The Earthrise image was still resonating in the public’s imagination when Bowie retreated to his room in Clareville Grove, London to write his space cabaret. Composing on a 12-string Hagstrom guitar with a little sonic weirdness from a Stylophone given to him by Marc Bolan, he came up with “Space Oddity.”

A blatant commercial object, a “pragmatic” turn by a fledgling artist, the song would become an anthem for space exploration for decades (and for TV news obituaries on the occasion of Bowie’s death in 2016).

“Space Oddity” tells of an astronaut Major Tom, launched into space in a manner akin to the Apollo missions. Yet in this instance all does not go according to plan and he is left adrift in the abyss of space, “floating ‘round my tin can, far above the Moon.”

At the time it was considered a “novelty song” to hang alongside other opportunists riding the vapor trails of the Saturn V. (Omega watches, Tang, Space Food Sticks etc).

Bowie was acutely aware of the commercialization of the space exploration story, of course.

“You have really made the grade, and the papers want to know whose shirts you wear,” exalts ground control as Tom hurtles towards the heavens.

Eschewing the typical pop song template, Bowie designed the piece as if it was a dramatic play. “I think I wanted to write a new kind of musical,” he reflected in 2002, “and that’s how I saw my future at the time.”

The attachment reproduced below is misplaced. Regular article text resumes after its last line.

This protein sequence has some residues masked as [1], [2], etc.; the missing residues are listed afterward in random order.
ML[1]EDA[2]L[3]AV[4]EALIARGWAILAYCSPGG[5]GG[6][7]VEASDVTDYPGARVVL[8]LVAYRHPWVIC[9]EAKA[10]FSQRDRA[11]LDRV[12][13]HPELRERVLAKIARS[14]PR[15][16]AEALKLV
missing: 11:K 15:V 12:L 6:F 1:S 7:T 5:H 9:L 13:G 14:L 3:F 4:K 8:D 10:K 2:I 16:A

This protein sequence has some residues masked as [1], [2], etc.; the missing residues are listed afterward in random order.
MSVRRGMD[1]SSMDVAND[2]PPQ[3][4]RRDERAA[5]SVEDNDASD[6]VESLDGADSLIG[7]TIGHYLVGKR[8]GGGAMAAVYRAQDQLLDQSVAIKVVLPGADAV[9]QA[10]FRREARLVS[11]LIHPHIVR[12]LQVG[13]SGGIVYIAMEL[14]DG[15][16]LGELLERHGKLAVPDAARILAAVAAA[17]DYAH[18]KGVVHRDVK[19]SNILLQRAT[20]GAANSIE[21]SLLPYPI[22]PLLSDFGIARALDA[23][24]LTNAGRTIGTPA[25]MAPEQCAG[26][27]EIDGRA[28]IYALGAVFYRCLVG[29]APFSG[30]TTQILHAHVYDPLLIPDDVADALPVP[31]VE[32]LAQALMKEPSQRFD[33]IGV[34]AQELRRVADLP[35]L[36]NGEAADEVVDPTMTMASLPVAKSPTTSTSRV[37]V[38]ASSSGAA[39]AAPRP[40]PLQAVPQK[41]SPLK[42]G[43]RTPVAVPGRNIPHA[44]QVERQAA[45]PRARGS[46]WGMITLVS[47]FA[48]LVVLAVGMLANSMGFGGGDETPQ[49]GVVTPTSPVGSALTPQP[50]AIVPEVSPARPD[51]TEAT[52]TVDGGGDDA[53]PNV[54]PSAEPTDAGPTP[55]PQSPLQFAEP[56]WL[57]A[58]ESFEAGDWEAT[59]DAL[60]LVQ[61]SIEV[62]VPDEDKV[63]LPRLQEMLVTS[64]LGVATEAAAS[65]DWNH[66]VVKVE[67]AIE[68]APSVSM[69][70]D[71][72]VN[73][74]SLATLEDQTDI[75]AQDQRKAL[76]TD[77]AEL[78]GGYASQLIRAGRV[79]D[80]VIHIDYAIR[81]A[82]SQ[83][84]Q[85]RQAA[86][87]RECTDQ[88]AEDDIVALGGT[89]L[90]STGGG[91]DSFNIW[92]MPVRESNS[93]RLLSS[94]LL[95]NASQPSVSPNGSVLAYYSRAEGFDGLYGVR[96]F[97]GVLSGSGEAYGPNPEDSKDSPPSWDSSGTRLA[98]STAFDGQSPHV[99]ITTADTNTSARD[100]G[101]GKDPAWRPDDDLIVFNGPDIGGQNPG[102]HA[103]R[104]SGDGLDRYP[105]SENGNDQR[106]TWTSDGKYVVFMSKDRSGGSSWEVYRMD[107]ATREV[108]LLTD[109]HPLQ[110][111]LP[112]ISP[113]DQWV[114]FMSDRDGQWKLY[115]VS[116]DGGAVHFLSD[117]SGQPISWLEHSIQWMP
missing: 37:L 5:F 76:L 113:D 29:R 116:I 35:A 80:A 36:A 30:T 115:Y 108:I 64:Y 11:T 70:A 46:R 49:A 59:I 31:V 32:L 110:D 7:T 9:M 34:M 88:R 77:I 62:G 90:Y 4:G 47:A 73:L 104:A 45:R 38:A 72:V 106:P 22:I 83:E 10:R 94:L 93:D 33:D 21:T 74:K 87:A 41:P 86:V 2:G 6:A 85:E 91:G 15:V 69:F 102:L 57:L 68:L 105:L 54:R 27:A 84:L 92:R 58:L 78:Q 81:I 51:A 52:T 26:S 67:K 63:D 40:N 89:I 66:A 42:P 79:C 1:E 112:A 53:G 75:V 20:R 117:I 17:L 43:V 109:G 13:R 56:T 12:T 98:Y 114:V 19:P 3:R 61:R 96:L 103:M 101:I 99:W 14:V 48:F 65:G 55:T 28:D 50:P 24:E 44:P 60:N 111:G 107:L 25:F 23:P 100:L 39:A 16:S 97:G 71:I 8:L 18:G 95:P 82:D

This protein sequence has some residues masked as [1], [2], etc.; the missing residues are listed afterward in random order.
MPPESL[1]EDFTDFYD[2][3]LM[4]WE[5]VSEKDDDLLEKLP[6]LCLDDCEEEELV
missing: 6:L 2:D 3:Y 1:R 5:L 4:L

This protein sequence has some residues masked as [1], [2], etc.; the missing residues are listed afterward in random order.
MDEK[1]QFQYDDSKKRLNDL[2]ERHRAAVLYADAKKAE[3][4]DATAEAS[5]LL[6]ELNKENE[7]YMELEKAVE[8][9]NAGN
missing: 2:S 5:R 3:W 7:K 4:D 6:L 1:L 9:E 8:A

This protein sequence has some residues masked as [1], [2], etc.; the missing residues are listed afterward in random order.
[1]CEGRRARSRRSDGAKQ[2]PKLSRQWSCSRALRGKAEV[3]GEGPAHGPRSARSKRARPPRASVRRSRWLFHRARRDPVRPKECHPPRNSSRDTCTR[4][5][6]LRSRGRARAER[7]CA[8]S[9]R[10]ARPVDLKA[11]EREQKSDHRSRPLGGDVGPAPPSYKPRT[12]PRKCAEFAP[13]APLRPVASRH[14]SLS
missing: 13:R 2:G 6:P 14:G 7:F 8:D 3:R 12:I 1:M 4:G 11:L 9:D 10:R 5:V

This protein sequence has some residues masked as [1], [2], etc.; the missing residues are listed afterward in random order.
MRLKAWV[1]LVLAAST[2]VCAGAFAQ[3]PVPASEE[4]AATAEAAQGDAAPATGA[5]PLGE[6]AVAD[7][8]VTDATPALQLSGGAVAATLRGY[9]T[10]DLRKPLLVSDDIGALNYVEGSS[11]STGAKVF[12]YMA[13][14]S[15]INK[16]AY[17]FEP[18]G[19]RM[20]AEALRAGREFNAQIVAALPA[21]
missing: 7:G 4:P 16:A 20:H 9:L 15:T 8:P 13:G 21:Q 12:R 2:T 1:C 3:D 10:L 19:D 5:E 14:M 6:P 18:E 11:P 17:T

The song—one of his earliest and perhaps most outrageous musical assemblages—is also indicative of the artist he would become, a restless creative magpie perched by the wireless, plucking phrases and vocal stylings from the inbound radio waves.

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The definitive version, recorded in late June 1969 at Trident Studios, was pressed and released as a single within three weeks—on July 11—to leverage the hype of the impending Apollo moon landing. It also sealed a new recording deal with Mercury Records. Bowie was back.

However, his long-time producing partner Tony Visconti refused to work on the song, citing it as a distasteful departure from the singer’s hippie folk leanings. Visconti’s unease led him to recommend Gus Dudgeon (who would later work with Elton John) as producer. The song’s adventurous orchestration and unsettling harmonics owe much to Dudgeon’s ambition.

Through resonance, tone, and unexpected harmonic shifts Bowie and Dudgeon achieved a meta-pop song full of cultural and musical references.

There are lyrical and tonal references to the Bee Gees’ “New York Mining Disaster 1941” while an acoustic passage signposts “Old Friends” by Simon & Garfunkel. Even the metallic chimes of the Stylophone recall the pulsating intro of the Beatles’ “I Am The Walrus.

” This was music for space, both inside and out, an experimental sonic palette that would open up a whole new genre of musical art direction.

Of course, Kubrick’s 2001: A Space Odyssey hangs heavily over proceedings. The two works are not only linked by name, but by their respective critiques of the cultural zeitgeist of “space fever.”

A sense of melancholia and detachment permeates Bowie’s recording. Yet, Major Tom’s predicament—floating in a tin can far above the world—is perhaps not the perilous event we might suspect. He seems quite okay with it all. Even his observation that there is “nothing I can do” comes across as somewhat of a relief.